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“All The Cats Join In” Liner Notes
By Andrew Gilbert

As titles go, “All the Cats Join In” couldn’t be more apt. Consider it a personal invitation from Dana Land, an artist whose generosity extends well beyond the stellar cast of players who join her in the studio and on the bandstand. While she recorded a fine album several years ago as a calling card for clubs and festivals, “Cats” is essentially Land’s debut release, a project with which she embraces her audience with a pleasingly sunny sound and a consistently fresh take on well-chosen songs. It’s the work of a self-possessed artist who is comfortable in her own skin and determined to share the pleasure she finds in music with her listeners.

As Land hails from a family that settled in Hawaii about a century and a half ago, you could say that the Sonoma, Calif.-based singer comes by her welcoming vibe as a birthright. From the playful and irrepressibly swinging opening track, the Shermans’ classic “I Wanna Be Like You,” from the 1967 animated Disney film “The Jungle Book,” Land can barely contain her infectious sense of joy. By the second tune, an almost ecstatic rendition of “Oh, What a Beautiful Morning,” she’s not even trying to rein in her high spirits.

That’s to say that Land is a stranger to the dark side. Her interpretation of “Eleanor Rigby” plumbs Lennon and McCartney’s unblinking look at loneliness and despair. But where some jazz singers build a repertoire upon anguished torch songs, righteous blues and lamenting tales of woe, Land seems drawn to material exploring the lighter side of love and desire (lighter as in Milan Kundera’s “The Unbearable Lightness of Being,” rather than lightweight—Land takes her musical pleasures seriously). It’s a sensibility that finds expression in sources beyond American Songbook standards, in novelty numbers, R&B and relatively contemporary pop songs.

She gives “Princess Pupule Has Plenty Papaya” a playfully lascivious, takin’-my-sweet-time reading, while tweaking the hoary, double-entendre laden Hapa Haole number by opening with a verse from Rosemary Clooney’s career-making 1951 hit “Come On-a My House.” Recorded in Hawaii, the piece features bassist John Kolivas’s Honolulu Jazz Quartet, a highly cohesive combo that should be far better known on the mainland. The quartet also provides appropriately blues-drenched accompaniment on Percy Mayfield’s “Lost Mind,” a tune that’s less a cautionary tale than a celebration of losing one’s head in love.

When Land decides to tackle a well-worn standard, she brings something new to the game. Setting “My Funny Valentine” to a gentle funk groove takes the sentimental Rodgers and Hart gem to a different place, while Scotty Barnhart’s lovely trumpet solo reconnects the song with its definitive interpreters Miles Davis and Chet Baker. Barnhart’s horn also plays a key role on a different kind of standard, Van Morrison’s “Moon Dance,” a piece that Land turns into an effective jazz vehicle. More precisely, it’s an arrangement she created in collaboration with her working band featuring piano ace Jonathan Alford, veteran bassist Chris Amberger, and drum great Akira Tana, a superlative accompanist whose resume includes stints with numerous jazz legends, from James Moody and Zoot Sims to Milt Jackson and J.J. Johnson.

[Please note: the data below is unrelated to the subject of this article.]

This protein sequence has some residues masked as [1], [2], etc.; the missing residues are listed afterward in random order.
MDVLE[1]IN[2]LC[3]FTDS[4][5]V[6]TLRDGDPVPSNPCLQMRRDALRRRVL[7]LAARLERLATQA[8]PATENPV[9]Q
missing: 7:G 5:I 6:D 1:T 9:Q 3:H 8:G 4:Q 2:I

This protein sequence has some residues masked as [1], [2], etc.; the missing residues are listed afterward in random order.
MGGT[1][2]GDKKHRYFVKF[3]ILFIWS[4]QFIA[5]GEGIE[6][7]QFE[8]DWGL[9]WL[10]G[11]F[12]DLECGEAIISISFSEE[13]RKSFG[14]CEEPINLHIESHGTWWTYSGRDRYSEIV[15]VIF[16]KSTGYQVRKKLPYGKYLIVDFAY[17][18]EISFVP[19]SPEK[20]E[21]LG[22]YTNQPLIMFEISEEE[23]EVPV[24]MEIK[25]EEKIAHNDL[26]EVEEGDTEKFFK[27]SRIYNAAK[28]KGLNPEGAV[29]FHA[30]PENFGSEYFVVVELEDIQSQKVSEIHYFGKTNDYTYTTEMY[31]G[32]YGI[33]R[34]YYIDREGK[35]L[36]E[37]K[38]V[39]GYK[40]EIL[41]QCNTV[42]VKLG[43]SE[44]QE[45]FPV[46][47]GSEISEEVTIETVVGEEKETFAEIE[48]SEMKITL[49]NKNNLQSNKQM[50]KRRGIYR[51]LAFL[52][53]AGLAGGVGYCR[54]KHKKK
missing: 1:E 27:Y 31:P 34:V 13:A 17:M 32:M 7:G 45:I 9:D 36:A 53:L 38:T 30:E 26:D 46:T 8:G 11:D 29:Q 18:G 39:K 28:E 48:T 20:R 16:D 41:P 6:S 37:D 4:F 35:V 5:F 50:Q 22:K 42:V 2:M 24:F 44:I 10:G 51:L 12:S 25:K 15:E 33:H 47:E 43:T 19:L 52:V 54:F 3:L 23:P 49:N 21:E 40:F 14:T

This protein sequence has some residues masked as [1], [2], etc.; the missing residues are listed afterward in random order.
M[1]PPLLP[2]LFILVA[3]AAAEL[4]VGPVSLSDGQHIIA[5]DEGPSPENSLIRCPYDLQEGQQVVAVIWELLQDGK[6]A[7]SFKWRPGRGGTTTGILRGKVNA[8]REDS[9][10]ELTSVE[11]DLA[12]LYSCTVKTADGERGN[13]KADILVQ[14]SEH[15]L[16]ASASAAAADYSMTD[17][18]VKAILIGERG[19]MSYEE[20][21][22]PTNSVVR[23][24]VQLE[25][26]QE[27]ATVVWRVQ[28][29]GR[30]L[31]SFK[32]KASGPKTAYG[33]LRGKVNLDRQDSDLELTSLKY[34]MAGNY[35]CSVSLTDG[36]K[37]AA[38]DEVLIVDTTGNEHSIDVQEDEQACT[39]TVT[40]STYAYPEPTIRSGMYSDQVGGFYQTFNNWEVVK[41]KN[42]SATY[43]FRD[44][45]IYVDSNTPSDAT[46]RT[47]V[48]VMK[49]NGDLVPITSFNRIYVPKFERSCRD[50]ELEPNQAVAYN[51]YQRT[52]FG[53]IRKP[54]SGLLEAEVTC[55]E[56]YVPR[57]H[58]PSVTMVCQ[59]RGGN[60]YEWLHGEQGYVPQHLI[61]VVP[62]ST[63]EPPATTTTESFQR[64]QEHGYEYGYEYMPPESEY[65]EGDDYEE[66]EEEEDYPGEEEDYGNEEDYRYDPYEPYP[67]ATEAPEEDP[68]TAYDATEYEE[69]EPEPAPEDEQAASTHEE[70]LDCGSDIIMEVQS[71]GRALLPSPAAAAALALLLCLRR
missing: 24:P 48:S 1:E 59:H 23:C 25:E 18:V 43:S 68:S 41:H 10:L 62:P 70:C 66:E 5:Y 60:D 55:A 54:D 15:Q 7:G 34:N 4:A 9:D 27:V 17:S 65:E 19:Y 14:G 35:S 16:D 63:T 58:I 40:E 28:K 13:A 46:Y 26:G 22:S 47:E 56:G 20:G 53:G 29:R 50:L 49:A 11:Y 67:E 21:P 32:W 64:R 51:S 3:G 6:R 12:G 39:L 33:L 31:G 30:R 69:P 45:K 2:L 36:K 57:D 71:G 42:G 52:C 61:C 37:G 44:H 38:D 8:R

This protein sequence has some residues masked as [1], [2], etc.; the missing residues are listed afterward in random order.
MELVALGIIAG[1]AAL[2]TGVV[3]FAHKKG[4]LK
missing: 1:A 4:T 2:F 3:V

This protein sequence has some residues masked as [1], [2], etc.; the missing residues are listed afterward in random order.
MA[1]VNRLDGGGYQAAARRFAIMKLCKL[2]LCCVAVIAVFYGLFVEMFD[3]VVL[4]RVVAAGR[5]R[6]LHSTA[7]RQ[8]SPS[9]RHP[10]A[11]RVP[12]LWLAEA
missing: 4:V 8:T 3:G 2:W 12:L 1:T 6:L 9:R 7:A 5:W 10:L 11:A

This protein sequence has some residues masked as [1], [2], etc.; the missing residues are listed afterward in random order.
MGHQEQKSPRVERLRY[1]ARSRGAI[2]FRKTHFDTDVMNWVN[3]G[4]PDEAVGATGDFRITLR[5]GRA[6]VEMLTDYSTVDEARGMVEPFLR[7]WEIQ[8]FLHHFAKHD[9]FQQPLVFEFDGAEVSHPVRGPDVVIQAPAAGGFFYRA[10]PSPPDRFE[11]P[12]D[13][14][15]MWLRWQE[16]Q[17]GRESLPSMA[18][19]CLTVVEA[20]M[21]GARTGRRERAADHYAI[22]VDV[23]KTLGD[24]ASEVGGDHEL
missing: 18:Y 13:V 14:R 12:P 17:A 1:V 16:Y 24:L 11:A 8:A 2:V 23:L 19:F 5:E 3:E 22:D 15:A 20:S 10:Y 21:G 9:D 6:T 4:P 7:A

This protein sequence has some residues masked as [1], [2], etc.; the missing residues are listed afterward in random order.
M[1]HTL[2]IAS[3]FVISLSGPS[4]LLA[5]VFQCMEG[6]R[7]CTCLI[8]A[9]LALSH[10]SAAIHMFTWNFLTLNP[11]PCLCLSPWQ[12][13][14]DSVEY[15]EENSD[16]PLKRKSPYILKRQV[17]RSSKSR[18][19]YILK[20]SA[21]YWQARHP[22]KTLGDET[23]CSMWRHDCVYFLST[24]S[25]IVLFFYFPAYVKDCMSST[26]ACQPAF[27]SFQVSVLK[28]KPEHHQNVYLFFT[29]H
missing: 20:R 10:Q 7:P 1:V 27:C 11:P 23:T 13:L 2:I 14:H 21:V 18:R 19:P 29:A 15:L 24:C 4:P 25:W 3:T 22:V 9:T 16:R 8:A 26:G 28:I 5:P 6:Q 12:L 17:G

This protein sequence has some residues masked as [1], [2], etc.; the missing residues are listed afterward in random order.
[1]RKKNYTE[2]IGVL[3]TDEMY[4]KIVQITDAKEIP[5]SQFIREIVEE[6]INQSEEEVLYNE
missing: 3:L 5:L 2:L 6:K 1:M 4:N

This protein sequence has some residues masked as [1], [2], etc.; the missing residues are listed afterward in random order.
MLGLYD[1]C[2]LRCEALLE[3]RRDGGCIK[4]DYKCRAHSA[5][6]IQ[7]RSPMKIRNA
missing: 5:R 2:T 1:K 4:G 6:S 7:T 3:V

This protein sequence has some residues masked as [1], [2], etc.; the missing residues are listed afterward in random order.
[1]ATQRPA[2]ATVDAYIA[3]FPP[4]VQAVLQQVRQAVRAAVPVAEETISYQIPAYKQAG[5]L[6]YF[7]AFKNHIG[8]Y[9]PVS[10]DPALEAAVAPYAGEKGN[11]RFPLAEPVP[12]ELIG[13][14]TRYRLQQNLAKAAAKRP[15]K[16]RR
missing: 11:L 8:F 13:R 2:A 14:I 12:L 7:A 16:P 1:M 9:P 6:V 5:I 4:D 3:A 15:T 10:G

Backed by the same rhythm section on seven of the albums 11 tracks, Land is clearly buoyed by their sympathetic, gracefully attentive support. Reed expert Jeff Sanford also serves as an expressive foil for Land throughout the album. A ubiquitous presence on the Bay Area jazz scene probably best known for his popular Cartoon Jazz project focusing on the music of Raymond Scott, Sanford makes each solo count, from his growling tenor work on “I Wanna Be Like You” to his insinuating clarinet on “Whatever Lola Wants, Lola Gets.”

On the deliciously seductive version of “Lola” and insouciantly swinging arrangement of “Exactly Like You,” Land is joined by another world-class rhythm section featuring Tana, bass master John Wiitala and pianist Larry Vuckovich, a brilliant player who has accompanied many of jazz’s finest singers. With Land scatting over some hot violin work by Carlos Reyes on “Exactly,” she leaves you craving another straight ahead excursion. Instead, she ups the ante by closing the album with a torrid version of “Fever” recorded live. It’s a fitting conclusion to a session introducing an impressive singer who walked a winding path before setting out to follow her musical muse. Now that she’s found her calling, Land has given notice that everyone’s welcome to join her, and the cats are clearly climbing on board.